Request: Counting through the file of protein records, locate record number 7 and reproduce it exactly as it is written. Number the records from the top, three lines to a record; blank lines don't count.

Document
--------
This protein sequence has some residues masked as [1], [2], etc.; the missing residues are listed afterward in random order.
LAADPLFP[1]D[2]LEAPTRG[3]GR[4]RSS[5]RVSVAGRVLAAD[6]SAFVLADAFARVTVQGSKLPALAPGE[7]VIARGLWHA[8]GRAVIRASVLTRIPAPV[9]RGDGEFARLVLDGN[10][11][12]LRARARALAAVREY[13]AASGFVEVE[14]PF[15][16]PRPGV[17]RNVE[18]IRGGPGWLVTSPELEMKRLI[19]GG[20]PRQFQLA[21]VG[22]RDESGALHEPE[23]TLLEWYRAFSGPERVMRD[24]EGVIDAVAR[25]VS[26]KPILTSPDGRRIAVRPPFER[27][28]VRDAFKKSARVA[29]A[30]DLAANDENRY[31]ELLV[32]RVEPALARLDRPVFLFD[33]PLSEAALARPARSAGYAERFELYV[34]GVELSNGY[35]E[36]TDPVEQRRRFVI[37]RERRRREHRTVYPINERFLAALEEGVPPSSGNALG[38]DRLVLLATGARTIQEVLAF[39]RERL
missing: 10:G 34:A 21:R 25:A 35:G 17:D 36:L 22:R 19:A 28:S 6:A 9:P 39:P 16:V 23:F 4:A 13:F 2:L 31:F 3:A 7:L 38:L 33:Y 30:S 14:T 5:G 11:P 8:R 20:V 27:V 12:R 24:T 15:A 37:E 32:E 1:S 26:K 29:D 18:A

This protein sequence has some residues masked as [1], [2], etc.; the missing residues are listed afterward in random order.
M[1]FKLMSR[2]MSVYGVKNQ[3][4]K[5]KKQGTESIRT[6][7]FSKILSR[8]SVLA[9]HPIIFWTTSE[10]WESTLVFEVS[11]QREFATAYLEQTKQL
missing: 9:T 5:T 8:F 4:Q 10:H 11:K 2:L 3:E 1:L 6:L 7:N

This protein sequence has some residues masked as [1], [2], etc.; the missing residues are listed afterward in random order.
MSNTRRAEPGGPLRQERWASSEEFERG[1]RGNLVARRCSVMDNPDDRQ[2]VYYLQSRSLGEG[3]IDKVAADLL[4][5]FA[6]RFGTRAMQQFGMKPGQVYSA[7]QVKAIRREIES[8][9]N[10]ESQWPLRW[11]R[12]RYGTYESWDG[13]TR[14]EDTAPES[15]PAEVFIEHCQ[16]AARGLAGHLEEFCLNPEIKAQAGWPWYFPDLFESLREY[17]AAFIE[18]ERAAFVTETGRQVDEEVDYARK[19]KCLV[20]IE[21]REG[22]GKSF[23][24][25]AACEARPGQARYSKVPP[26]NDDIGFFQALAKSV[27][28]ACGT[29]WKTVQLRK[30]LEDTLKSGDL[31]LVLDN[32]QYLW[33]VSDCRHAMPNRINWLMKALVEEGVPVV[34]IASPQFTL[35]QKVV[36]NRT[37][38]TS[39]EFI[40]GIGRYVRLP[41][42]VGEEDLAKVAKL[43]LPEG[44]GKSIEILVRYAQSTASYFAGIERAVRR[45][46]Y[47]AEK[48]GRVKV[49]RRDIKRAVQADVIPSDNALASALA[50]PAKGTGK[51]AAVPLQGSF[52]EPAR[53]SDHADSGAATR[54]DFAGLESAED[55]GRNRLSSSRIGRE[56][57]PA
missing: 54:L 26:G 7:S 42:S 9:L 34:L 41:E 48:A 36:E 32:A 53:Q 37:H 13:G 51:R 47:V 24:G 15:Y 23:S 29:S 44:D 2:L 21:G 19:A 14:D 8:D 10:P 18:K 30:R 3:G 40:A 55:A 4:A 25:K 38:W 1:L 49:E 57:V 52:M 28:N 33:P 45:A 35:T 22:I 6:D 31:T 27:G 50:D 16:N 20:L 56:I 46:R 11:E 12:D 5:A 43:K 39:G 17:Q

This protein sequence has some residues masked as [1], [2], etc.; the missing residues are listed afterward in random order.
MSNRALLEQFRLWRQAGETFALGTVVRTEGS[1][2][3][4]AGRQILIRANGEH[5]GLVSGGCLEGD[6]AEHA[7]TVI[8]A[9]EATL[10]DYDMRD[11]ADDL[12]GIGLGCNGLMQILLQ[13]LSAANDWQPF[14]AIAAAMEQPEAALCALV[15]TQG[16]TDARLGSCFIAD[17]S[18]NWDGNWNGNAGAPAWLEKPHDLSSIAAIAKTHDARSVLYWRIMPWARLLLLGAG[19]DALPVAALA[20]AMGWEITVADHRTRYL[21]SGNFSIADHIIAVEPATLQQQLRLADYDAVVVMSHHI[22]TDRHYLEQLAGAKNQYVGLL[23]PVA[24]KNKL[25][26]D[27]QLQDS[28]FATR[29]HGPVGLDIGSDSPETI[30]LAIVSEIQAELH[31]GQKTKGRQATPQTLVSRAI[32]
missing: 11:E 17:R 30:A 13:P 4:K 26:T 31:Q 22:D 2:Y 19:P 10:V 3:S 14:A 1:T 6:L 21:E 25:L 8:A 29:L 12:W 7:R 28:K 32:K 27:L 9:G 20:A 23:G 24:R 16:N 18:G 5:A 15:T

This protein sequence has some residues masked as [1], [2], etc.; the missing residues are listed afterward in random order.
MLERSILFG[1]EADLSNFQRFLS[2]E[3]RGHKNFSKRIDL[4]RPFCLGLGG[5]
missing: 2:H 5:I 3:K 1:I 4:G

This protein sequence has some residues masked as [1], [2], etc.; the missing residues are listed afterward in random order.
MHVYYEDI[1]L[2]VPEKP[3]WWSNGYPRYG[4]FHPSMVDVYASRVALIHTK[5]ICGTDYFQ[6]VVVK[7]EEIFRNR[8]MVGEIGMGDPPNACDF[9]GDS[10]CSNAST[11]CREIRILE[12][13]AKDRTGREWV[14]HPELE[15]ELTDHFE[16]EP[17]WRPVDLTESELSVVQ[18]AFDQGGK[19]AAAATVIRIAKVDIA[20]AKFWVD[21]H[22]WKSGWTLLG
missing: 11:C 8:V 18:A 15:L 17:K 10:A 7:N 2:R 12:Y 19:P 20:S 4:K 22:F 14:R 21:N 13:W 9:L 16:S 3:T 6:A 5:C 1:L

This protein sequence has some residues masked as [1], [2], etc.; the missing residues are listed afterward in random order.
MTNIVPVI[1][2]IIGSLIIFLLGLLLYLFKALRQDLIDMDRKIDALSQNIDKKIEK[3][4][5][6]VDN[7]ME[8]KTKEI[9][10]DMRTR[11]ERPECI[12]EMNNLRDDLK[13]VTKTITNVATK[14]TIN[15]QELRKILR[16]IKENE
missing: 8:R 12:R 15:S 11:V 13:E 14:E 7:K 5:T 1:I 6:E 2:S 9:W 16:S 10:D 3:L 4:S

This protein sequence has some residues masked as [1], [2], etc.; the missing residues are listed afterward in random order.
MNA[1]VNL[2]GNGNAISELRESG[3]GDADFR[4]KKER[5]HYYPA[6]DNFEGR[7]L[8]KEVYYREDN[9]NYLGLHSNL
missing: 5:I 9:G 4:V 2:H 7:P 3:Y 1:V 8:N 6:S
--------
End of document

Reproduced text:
This protein sequence has some residues masked as [1], [2], etc.; the missing residues are listed afterward in random order.
MTNIVPVI[1][2]IIGSLIIFLLGLLLYLFKALRQDLIDMDRKIDALSQNIDKKIEK[3][4][5][6]VDN[7]ME[8]KTKEI[9][10]DMRTR[11]ERPECI[12]EMNNLRDDLK[13]VTKTITNVATK[14]TIN[15]QELRKILR[16]IKENE
missing: 8:R 12:R 15:S 11:V 13:E 14:E 7:K 5:T 1:I 6:E 2:S 9:W 16:S 10:D 3:L 4:S